The use of preimplantation genetic tests (PGT) in in vitro fertilization cycles, including tests for nonmedical sex selection, increased significantly in states without mandated insurance coverage, based on data from a study of 300,000 IVF cycles.
Previous studies have shown associations between IVF insurance coverage and various IVF practice patterns, but trends in genetic testing according to state-mandated insurance have not been explored, Bronwyn S. Bedrick, MD, of Johns Hopkins University, Baltimore, and colleagues wrote.
“Preimplantation genetic testing was introduced into clinical practice to prevent transmission of genetic disease and to improve uptake of single embryo transfer, but in the real world there are many potential applications,” corresponding author Emily Jungheim, MD, of Northwestern University, Chicago, said in an interview. “We wanted to know how PGT is being applied given that its use is on the rise.”
In a study published in Obstetrics & Gynecology, the researchers analyzed genetic testing in deidentified autologous, nonbanking IVF cycles from 2014 to 2016 obtained through the Society for Assisted Reproductive Technology Clinic Outcome Reporting System (SART CORS). The data set included 301,465 IVF cycles and 224,235 unique patients over the 3-year study period. Of these, 78,578 cycles (26%) used PGT, and overall, the proportion of IVF cycles using PGT approximately doubled, from 17% in 2014 to 34% in 2016 – a significant increase over time (risk ratio, 1.37). As of 2021, 13 states had mandates that health insurance include IVF costs.
In states with insurance mandates versus nonmandated states, the proportion of any PGT was 28.8% vs. 19.6%, and the probability was 32% lower in states with mandates (RR. 0.68; P < .001).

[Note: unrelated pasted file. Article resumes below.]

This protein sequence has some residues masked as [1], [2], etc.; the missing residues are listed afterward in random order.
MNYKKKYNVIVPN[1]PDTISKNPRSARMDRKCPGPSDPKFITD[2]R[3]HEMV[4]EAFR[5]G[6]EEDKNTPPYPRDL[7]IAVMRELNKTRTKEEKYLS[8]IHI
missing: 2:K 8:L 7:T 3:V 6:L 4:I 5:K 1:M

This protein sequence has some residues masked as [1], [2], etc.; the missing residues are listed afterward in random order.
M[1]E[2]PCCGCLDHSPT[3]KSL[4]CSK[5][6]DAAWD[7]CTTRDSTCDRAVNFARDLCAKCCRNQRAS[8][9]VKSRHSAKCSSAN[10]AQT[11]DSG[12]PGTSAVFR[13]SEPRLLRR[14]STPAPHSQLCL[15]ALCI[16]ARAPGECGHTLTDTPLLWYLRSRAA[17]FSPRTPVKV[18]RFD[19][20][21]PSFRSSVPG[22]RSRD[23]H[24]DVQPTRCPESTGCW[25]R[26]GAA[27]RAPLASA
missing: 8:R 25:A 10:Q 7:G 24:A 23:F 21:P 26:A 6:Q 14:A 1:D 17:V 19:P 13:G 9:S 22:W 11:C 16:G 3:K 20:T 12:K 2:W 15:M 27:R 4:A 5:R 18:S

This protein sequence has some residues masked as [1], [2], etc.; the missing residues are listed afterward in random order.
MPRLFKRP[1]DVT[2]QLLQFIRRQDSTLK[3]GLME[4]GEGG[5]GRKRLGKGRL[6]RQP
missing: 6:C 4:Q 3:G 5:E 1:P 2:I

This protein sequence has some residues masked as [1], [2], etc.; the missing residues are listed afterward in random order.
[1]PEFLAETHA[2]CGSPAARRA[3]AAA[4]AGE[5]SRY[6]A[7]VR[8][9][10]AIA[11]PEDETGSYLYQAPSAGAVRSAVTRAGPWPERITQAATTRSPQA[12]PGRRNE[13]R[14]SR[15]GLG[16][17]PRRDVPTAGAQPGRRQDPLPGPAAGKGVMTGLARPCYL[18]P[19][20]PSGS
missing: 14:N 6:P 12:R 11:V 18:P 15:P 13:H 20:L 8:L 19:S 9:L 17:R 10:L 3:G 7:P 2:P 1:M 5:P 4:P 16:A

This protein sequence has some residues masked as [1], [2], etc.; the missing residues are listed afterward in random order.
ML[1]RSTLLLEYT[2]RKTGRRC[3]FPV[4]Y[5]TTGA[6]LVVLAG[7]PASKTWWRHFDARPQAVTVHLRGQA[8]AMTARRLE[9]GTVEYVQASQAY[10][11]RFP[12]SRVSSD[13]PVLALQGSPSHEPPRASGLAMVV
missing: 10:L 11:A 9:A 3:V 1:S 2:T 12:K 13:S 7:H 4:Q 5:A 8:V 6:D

Aneuploidy was the most common indication for PGT, and accounted for 60% of the cycles; however, the number of cycles using PGT for elective sex selection increased from 1,314 cycles in 2014 to 2,184 in 2016 (approximately 66% increase).
In a multivariate analysis, IVF cycles for elective sex selection was 56% lower in states with mandates, compared with those without (RR, 0.44; P < .001).
In addition, cycles involving nonmedical sex selection were significantly more likely to result in male offspring, the researchers said.
“The increase in the number of cycles using elective sex selection seen in this study may reflect the growing number of clinics offering [PGT] for nonmedical sex selection as well as increasing public awareness of preimplantation genetic testing,” the researchers wrote.
However, the socioeconomic characteristics of women may play a role in the use of PGT, as those living in states with no mandate must be able pay the cost of IVF procedures, as well as the cost of PGT if desired, they noted.
“Because fertility centers may offer patients the choice to select the sex of their embryo after preimplantation genetic testing, this may in effect permit elective sex selection,” the researchers said. The shift in the male-female sex ratio in these cases “is concerning given the implications for future social demographics as IVF and preimplantation genetic testing utilization increase, and the negative effect outcomes could have on medical insurance policy and allocation of resources for medically indicated IVF and preimplantation genetic testing.”